Garzon says that the monkeypox crisis is a personal problem, too.
“A couple weeks back I was told I might’ve been exposed to the monkeypox virus. After calling a primary care doctor I was told that there was a shortage of vaccines,” Garzon said during public comment at the hearing. “Almost a week later, I was able to receive my first vaccine. And yet, it took two weeks for me to receive a monkeypox PCR lab result. And still, I don’t have a second appointment for my second dose.”
As monkeypox cases rise in San Francisco, with 55 new confirmed cases as of Wednesday, vaccine supplies continue to be limited. Earlier this week, San Francisco received a shipment of more than 4,000 vaccine doses from the federal government, far short of the 35,000 the city requested. The city has provided the vaccine to various partners in the city, and currently has only one drop-in clinic at Zuckerberg San Francisco General Hospital.
“Each day, people are having to get up earlier and earlier to get the vaccine,” Mandelman said at the hearing. The drop-in clinic is currently only open from 8 a.m. to noon on Mondays and Fridays, but people are lining up as early as 5 a.m., with no guarantee that they will receive the vaccine.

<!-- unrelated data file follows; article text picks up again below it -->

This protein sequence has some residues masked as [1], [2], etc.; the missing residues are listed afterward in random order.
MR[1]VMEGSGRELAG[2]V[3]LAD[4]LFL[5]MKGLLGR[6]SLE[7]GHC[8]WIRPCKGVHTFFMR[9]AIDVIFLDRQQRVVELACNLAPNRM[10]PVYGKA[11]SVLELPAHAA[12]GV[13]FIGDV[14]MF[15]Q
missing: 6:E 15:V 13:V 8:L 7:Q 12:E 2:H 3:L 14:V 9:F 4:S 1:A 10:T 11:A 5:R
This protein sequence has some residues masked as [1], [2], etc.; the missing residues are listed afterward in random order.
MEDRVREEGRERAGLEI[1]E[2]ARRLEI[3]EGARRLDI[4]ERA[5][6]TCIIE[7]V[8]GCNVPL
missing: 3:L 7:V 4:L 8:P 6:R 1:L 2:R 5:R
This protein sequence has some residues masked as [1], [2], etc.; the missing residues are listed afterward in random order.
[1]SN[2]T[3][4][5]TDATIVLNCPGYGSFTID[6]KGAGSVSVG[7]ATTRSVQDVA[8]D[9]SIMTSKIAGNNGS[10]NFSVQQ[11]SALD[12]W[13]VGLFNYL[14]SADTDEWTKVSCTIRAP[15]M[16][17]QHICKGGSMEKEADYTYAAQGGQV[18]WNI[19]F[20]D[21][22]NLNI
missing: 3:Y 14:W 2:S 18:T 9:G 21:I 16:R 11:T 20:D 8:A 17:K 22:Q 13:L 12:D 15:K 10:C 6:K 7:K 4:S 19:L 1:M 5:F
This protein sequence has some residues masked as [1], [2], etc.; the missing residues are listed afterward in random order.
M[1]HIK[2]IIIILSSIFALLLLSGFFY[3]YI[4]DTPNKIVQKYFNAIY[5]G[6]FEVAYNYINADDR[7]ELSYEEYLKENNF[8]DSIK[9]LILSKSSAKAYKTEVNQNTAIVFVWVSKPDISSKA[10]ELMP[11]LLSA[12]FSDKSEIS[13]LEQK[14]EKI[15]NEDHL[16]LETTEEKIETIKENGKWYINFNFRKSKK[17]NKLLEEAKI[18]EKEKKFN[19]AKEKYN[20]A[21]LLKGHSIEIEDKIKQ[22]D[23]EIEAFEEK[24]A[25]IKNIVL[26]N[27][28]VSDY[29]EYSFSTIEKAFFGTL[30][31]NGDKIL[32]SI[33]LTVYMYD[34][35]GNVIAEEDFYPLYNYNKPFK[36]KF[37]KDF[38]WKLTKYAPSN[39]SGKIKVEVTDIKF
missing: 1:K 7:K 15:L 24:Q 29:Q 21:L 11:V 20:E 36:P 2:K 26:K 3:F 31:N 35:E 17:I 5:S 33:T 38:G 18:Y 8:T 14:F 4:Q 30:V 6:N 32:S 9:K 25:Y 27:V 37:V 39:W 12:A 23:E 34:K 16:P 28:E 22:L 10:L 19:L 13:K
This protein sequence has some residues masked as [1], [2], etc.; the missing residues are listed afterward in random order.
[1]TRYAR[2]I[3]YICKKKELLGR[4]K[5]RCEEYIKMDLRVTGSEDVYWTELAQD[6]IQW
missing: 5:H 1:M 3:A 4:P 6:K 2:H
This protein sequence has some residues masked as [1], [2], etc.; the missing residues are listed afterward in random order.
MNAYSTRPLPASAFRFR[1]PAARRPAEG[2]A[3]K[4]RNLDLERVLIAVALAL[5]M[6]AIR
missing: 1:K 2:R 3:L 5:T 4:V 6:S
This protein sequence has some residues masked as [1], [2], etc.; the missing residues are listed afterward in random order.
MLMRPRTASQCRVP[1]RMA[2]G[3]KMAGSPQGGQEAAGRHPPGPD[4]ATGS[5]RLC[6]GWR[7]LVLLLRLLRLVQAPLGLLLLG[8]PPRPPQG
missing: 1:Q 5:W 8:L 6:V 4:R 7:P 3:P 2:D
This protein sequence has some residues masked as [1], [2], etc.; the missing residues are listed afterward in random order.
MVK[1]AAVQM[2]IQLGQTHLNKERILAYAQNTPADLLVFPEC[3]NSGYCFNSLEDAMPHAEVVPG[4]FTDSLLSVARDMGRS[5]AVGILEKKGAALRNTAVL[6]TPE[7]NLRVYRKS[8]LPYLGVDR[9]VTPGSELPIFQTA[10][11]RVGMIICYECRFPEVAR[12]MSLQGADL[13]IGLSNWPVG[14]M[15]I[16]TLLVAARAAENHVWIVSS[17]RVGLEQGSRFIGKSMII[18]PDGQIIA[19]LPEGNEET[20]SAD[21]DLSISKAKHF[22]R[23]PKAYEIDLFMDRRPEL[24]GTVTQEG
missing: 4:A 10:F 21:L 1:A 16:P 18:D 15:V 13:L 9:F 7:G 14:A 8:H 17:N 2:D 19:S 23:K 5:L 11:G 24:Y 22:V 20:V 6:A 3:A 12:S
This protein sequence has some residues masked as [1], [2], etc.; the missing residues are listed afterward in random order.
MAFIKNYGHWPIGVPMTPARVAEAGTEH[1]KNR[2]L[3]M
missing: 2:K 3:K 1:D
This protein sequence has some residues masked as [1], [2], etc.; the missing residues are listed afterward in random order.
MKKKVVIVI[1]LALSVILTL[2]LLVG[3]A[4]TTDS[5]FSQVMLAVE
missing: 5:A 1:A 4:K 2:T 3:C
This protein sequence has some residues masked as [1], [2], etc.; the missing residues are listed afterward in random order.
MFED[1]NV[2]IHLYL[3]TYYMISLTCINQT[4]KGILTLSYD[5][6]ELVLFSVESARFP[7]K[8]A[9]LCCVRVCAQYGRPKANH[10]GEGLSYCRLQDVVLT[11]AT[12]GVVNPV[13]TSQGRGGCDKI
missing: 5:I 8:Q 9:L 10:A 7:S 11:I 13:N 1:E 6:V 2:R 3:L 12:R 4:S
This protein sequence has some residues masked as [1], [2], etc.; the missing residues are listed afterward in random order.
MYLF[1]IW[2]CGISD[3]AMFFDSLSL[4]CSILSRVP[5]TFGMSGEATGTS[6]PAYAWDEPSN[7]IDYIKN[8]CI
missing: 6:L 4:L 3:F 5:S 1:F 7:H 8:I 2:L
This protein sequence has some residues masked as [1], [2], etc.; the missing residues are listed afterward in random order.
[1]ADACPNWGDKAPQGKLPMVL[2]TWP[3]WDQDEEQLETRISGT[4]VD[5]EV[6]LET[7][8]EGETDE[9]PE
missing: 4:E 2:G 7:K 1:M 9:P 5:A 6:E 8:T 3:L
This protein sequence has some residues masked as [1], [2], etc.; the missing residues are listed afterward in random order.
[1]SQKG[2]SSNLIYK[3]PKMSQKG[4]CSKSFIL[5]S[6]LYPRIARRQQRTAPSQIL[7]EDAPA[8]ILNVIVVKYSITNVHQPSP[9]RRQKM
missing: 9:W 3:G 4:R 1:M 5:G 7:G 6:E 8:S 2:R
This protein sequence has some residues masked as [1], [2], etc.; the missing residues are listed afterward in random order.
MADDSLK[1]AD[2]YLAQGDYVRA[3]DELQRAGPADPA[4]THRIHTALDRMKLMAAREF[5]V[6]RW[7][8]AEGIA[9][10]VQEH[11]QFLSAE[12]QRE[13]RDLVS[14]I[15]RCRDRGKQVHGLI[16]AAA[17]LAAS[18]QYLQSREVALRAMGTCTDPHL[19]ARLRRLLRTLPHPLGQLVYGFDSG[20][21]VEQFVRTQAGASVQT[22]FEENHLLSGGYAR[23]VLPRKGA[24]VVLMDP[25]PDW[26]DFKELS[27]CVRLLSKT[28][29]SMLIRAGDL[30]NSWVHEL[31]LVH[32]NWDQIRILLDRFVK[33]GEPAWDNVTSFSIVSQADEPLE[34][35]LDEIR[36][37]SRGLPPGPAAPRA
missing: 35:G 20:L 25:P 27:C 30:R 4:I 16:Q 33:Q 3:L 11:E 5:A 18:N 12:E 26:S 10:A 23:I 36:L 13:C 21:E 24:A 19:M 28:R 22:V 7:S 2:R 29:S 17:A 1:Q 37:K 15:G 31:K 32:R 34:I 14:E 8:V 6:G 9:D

Making appointments to get the vaccine has also been difficult: “I explored the website, I went through the clinics at SFGov, I made calls and they all redirect you back to voicemail,” public commenter Joe Wise said.
At the hearing, Department of Public Health representatives said the city is focused on providing first doses. Currently, the city is supplying the Jynneos vaccine, a two-dose series vaccine. According to the U.S Centers for Disease Control and Prevention, two doses of Jynneos are required, because people are considered to reach maximum immunity 14 days after their second dose.
It should also be noted, however, that the CDC does not know if the Jynneos vaccine will fully protect recipients against monkeypox. It’s unclear when second doses will be scheduled in San Francisco.
Latino Task Force
When the city stumbled in response to covid, The Latino Task Force and doctors and researchers at the University of California, San Francisco, stepped up to test and later vaccinate the city’s Latinx community at low-barrier neighborhood sites that developed into hubs. Tulier-Laiwa said the sites could be used to distribute the monkeypox vaccine.
“The hubs would be a great place for Latinos to get monkeypox vaccines,” Tulier-Laiwa told Mission Local. “We are culturally and linguistically competent. We are also discreet, which means that some community members who may not be ready to come out as gay or bisexual will have a safe place to go.”
So, why hasn’t the city used the Latino Task Force’s hubs as a way to reach the Latinx community? Lack of vaccine supplies, according to Tulier-Laiwa.
“It’s clear, right now, that we need more supply,” UCSF’s Carina Marquez said in a phone interview with Mission Local. “For those of us that remember the beginning of the Covid-19 pandemic, it’s clear that equity should be at the forefront.”
This article was updated to clarify that 1970 refers to the year monkeypox was discovered in humans.